I am in no way supporting adulterated or synthetic essential oils. My motive here is to create a realistic foundation to support my logic in resourcing the essential oils that I buy, sell, and most importantly, use in my therapeutic applications. I go in the extreme opposing direction of adulteration and synthetics.

Whenever possible my essential oils are bought from artisan producers, and are “small-batch” produced or vintage. My choice is to avoid large scale or industrial production.

Some oils are manipulated, grown, and produced to meet a standardized chemical composition. The result may be a “pure” essential oil, but I’m not a fan of development to match a perceived ideal chemical composition. Think of this in relation to food. Do you prefer industrial-farmed produce or produce from local organic family farms?

What are therapeutic grade essential oils?

Large Scale Often Equals Flat Essential Oils

The production of essential oil is similar to that of wine. Geographical region and growing method of the plant material is the starting point in defining quality outcome for both. The harvest of the plant material (including grapes) also determines the outcome of the final product.

As is well known in winemaking, the vintner is the authoritative technician and artist who produces a masterful wine. In essential oils it is the skilled artisan distiller. Details of what this entails is a discussion for another time. Understand that it is a skill that ultimately determines the quality and chemical structure of your essential oil.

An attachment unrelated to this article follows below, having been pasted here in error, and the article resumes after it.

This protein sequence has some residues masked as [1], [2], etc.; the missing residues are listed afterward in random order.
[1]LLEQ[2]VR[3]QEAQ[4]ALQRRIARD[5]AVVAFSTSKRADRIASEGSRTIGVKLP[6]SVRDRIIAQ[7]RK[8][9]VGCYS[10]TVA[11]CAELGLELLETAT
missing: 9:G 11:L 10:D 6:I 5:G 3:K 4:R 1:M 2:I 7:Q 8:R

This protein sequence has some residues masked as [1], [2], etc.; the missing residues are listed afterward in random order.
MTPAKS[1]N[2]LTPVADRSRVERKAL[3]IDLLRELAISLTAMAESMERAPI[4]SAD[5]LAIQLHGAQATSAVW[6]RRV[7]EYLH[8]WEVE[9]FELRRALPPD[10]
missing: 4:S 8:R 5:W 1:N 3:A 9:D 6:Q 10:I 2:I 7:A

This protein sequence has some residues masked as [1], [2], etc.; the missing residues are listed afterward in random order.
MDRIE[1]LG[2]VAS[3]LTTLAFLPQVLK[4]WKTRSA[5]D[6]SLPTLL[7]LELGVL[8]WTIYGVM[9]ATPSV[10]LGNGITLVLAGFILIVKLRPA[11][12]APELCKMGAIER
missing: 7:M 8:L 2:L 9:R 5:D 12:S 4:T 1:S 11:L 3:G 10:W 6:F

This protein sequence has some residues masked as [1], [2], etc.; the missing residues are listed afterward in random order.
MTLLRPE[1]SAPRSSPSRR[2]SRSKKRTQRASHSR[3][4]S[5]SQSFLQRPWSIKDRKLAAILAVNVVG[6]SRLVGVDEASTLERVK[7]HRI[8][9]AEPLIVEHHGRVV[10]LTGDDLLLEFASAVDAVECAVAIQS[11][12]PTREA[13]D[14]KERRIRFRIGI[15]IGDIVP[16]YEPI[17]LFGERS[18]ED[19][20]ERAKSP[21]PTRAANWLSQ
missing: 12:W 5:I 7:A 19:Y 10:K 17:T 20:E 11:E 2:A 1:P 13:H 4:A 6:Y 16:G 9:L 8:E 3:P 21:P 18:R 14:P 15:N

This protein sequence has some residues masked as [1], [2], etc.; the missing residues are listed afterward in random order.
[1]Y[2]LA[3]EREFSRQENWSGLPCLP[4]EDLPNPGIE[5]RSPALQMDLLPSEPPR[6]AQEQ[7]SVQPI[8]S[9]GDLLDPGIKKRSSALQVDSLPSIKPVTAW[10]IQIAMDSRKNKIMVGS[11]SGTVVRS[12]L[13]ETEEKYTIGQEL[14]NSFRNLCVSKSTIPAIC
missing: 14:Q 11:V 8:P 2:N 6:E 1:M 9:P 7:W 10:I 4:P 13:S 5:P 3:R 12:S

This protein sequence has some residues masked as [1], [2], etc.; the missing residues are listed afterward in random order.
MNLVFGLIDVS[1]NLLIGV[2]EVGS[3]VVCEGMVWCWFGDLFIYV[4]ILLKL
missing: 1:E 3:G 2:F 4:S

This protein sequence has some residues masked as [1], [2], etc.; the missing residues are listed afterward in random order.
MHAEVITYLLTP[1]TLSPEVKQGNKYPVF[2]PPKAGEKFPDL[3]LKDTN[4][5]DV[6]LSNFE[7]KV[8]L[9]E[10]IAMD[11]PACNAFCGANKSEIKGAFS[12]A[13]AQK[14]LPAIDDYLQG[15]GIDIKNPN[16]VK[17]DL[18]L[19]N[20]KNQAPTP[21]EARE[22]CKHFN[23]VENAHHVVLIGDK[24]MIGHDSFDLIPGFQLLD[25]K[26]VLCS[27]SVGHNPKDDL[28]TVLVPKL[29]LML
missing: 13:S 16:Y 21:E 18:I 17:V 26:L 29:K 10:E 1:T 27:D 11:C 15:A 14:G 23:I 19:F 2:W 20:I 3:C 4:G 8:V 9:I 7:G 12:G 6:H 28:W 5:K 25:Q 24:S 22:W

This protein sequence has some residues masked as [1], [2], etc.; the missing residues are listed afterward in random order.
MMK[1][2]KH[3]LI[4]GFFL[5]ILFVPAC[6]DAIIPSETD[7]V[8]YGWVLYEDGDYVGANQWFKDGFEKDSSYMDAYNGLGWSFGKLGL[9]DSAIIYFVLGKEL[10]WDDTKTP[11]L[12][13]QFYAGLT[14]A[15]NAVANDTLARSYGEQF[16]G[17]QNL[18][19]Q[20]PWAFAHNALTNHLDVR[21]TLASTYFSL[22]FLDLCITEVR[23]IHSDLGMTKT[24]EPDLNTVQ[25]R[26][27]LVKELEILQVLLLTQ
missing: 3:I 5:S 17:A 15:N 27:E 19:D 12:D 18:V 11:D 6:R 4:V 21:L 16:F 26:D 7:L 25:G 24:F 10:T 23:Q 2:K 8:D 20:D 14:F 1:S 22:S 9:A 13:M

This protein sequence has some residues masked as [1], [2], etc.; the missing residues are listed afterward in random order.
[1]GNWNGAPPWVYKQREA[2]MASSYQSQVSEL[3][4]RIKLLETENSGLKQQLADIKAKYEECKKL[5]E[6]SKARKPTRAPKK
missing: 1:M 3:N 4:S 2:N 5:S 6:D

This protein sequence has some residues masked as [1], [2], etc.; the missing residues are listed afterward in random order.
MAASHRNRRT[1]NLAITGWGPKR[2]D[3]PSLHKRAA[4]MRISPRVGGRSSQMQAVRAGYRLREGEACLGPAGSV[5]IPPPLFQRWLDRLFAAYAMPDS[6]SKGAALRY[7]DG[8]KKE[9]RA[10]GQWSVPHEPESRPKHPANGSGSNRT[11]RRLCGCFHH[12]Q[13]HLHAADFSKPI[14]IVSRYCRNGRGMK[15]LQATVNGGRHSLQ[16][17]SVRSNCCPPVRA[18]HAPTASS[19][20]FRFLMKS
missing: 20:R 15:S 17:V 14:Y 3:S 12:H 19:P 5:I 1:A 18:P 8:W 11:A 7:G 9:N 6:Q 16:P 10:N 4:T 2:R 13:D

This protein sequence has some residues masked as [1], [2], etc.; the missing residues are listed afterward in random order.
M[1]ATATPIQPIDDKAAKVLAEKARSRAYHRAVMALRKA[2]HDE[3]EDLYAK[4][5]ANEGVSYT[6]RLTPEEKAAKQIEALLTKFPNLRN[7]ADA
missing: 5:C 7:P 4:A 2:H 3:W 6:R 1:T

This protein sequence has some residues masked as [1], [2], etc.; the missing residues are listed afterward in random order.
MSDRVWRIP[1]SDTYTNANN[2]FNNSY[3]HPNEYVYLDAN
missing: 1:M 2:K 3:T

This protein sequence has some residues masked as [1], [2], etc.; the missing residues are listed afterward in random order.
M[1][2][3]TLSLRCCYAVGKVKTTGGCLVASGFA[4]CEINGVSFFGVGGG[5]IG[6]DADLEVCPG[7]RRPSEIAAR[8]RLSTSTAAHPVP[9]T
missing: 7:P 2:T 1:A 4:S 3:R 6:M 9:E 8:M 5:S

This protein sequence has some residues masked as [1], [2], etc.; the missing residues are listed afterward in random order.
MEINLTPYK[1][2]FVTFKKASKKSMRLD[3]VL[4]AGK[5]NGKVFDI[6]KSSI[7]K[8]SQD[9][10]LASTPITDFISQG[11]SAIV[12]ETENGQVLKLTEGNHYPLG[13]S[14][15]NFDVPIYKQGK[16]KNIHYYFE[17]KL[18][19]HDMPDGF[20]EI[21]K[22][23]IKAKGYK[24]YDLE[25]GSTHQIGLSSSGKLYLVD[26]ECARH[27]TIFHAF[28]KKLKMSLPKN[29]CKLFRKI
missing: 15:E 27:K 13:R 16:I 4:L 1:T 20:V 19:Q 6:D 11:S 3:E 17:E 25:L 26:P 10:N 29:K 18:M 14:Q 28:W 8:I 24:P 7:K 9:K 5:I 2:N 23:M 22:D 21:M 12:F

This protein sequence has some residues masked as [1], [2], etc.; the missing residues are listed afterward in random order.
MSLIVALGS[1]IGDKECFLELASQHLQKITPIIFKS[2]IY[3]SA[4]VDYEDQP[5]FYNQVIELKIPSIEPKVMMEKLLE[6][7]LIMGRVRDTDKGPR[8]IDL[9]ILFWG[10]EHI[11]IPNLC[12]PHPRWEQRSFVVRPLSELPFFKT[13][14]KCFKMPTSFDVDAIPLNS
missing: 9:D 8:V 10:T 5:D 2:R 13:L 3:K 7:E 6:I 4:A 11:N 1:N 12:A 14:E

The other side of artisan and small batch production is industrialized production, which is not necessarily a bad thing. As in any commercial product — food, cosmetic or whatever — there is a loss of character, sometimes quality, that comes from company growth and large scale manufacturing.

The small artisan producer can spend more time and oversee each process more intently. The essential oils that come from this are generally more complex in their chemical structure. As to whether they are “better” may be subjective. My personal opinion would support artisan-produced oils as a better choice from a fragrance complexity and therapeutic perspective. Large-scale production does result in some very good essential oils. It also produces oils I consider flat.

Yellowtail or Vintage Essential Oils?

To continue the wine analogy, mass-produced Yellowtail is wine and therapeutic grade — it will do what wine does, get you drunk. It is not a vintage artisan Bordeaux made in limited quantity. There is a huge difference in intricacies and structure. Industrial essential oils will also do what they are intended to do, though they do not have the fine complexity and nuance of an artisan small-batch producer.

There are more and more essential oils now being produced for the aromatherapy trade. Several small-batch producers are entering the field. Not all are producing great essential oils. Distilling fine essential oils is a skill that is achieved only by a certain few.

Those of us who purchase essential oils seek those artisan producers and fine essential oils that bring the art of aromatherapy to a distinctive level of fragrance and therapeutic complexity.